Michael Duke, Retired Wal-Mart CEO, Pops in on Business Research Class
By Keith Morelli
TAMPA (Nov. 30, 2016) -- A classroom of business research students presenting their projects this week were treated to a special guest: Michael Duke, who, before retiring two years ago, ran the worldwide operations of Wal-Mart.
As the students were presenting their research projects to the rest of the class, Duke walked in with University of South Florida Muma College of Business Dean Moez Limayem. Both sat in the front row and listened as Peter Kipp, a doctoral candidate, finish his presentation on audits.
Duke then slipped into a chair facing the class and talked about the department store giant and how it began and he fielded a few questions during the impromptu 40-minute give-and-take.
The Georgia Tech graduate with a degree in industrial engineering told the students that USF is highly regarded across the nation as a research university and that the students should be proud to be a part of it.
He talked about the quality and diversity the student body here, saying that while on campus, he met and chatted with several students from all over the globe; Moscow, Jamaica, South America and beyond.
"You are part of something very, very special," he said.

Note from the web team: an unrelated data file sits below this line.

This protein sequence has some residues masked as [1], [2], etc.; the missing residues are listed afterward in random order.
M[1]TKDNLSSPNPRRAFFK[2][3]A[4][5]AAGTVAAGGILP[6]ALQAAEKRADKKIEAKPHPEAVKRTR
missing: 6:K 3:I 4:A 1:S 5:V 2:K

"It is such an honor to have Mike Duke drop in on us," said Limayem. "To have one of the most successful business leaders of our time take a few moments to inspire our students is just incredible. It's a testament to him, as a down-to-earth person wanting to give back, and to the integrity of our program, faculty and students.
"Having him visit us," the dean said, "is a privilege."
The message to the class was this: Any one of you can start a business that has the potential to grow into the next Wal-Mart or Target or Amazon.
Sam Walton, he said, opened the first Wal-Mart in Rogers, Arkansas, in 1962. His vision was to provide cheap merchandise to people in rural areas where products they wanted could not be found, of if they could, were expensive.
"It started out in a little town, and now it's all over the world," Duke said. "In 1992, when Sam Walton died, we were showing about $40 billion in sales. Now, we have $500 billion in sales. We're in 27 countries with 11,000 stores and 2.2 million employees."
Duke joined the corporation in 1995 and has led the logistics, distribution and administration divisions. He served as vice chairman of the company from 2005 until he took over as president in 2009. He served as president and CEO of Wal-Mart Stores until he resigned 2014.
Retail is ever evolving, he said. More and more people are ordering online and not going into brick-and-mortar stores and Wal-Mart is investing billions in research to find ways of keeping its market share.
"New competitors will come out of nowhere," he said, "to take on Target, and Amazon and Wal-Mart."
Another suggestion he had for the student researchers: Rather than dense titles smothered in academic jargon, make research titles simple so that they appeal to real business owners and corporate CEOs looking for ways to improve their profit margins. If nobody reads the research papers because of difficult-to-understand titles, none of the findings will ever be put to use.
And include executive summaries and conclusions, he said, that have clearly stated practical applications. Summaries are what busy people read first.
"Those summaries," he said, "have an influence on whether or not business owners and managers will read the document."